by Richard Long
The National Assessment Governing Board released a new National Assessment of Education Progress (NAEP) report entitled Mega-States: An Analysis of Student Performance in the Five Most Heavily Populated States in the Nation. This report did not report any new data but rather provided a new look at the data in these five states by looking at trends in reading, mathematics and science going back to the 1990’s. The five “mega-states” of California, New York, Florida, Texas, and Illinois represent over 1/3rd of the nation’s students.
Trends in Reading
The trends indicate a significant improvement in reading in the 4th grade in Florida with a 16 scaled point improvement over twenty years as compared to a 5 point national improvement.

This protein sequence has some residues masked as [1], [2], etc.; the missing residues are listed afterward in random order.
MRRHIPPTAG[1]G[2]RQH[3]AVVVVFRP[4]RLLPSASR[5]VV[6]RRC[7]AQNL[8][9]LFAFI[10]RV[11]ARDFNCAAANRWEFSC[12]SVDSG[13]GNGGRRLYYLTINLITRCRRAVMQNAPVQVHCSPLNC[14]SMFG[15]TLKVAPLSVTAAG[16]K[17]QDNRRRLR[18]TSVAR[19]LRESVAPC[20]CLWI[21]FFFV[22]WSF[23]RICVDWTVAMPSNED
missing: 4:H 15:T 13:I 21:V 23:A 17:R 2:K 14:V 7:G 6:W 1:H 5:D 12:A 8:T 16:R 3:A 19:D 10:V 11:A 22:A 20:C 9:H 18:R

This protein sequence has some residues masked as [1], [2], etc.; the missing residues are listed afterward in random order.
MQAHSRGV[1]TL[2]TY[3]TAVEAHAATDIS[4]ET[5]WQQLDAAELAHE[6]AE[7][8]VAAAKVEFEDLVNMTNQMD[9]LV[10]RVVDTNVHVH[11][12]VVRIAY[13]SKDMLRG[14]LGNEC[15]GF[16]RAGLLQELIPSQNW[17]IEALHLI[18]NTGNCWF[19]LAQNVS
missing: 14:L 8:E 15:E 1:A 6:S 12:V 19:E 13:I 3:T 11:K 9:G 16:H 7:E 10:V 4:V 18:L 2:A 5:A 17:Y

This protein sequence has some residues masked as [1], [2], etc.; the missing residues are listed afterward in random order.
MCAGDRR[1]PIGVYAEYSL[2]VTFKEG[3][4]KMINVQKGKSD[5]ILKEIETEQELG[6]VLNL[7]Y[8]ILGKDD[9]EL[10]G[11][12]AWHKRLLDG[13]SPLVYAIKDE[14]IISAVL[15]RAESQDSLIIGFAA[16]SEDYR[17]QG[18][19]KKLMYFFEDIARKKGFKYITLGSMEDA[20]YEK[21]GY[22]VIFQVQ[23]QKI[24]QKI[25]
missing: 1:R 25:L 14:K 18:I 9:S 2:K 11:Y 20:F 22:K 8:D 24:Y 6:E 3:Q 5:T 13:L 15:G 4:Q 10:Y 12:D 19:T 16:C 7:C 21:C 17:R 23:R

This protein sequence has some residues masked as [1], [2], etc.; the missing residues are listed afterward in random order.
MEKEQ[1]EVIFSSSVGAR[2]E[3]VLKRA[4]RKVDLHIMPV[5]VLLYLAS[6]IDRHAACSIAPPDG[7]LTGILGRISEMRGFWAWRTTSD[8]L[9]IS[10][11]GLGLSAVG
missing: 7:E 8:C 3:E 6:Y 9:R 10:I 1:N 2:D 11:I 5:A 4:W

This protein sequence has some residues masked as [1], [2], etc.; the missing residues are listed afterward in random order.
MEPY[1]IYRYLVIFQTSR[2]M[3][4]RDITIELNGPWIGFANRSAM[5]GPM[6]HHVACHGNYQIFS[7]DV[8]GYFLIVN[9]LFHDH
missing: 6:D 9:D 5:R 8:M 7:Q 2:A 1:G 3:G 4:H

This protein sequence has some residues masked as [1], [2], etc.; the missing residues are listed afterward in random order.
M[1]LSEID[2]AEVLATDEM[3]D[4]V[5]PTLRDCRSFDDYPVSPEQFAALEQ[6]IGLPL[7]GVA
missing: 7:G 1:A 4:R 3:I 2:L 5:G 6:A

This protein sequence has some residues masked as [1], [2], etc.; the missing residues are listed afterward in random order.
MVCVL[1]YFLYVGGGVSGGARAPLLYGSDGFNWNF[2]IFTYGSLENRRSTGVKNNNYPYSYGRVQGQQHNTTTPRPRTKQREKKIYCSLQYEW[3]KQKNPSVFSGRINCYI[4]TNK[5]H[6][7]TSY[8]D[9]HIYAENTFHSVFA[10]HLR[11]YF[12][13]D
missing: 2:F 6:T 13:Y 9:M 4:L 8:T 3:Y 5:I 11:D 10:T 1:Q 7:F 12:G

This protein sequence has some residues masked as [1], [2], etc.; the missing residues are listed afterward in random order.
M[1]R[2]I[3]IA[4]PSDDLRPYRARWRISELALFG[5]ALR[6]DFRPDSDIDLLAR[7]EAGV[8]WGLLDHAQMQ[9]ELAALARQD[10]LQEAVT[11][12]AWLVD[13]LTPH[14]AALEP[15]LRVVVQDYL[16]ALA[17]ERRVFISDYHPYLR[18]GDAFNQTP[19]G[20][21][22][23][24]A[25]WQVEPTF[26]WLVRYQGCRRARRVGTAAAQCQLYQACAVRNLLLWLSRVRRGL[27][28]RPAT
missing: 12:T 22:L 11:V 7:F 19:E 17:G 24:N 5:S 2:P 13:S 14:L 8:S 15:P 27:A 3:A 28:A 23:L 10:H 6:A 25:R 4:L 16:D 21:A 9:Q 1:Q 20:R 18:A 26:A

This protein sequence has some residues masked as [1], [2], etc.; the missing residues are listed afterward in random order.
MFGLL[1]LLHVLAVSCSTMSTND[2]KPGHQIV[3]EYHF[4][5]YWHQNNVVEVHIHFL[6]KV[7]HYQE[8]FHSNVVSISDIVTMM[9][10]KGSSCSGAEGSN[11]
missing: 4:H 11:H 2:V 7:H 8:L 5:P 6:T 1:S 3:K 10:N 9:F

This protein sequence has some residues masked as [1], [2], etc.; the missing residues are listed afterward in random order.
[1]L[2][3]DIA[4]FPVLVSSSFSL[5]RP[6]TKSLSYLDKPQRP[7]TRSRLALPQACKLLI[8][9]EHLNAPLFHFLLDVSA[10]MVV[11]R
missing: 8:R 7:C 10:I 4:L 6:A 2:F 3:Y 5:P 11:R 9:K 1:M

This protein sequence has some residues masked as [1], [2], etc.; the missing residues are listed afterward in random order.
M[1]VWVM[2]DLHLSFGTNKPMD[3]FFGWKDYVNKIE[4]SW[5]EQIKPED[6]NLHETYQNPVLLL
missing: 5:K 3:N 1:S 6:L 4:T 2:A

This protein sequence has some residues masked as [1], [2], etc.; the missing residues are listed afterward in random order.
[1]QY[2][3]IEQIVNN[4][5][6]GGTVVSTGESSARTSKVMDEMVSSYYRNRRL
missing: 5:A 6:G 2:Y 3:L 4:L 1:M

Demographics and Funding
The report, which contains significant data on these states, shows a significant shift in the demographics of the nation with a high percentage of the shifts being seen in these large states. The report also contains information on as much as a ten percent drop in state funding over the last several years.
A Need for Guidance in Interpretation
While the report provides many points of data analysis, it isn’t clear on several points. One of the points is how changes in student populations should be looked at and then factored into a greater understanding on how the data points should be interpreted. The report also isn’t as clear in how changes in state policies over the twenty years that these data points were collected may have impacted the results. Additionally, it isn’t clear from the data if the changes that were shown to be statistically significant were more the result of the starting points being lower than other states and as a result easier to attain.
However, while there are areas that the report doesn’t cover, it is a rich statistical trove of information that will be useful for future analysis.
Richard Long is the director of government relations at the International Reading Association, firstname.lastname@example.org.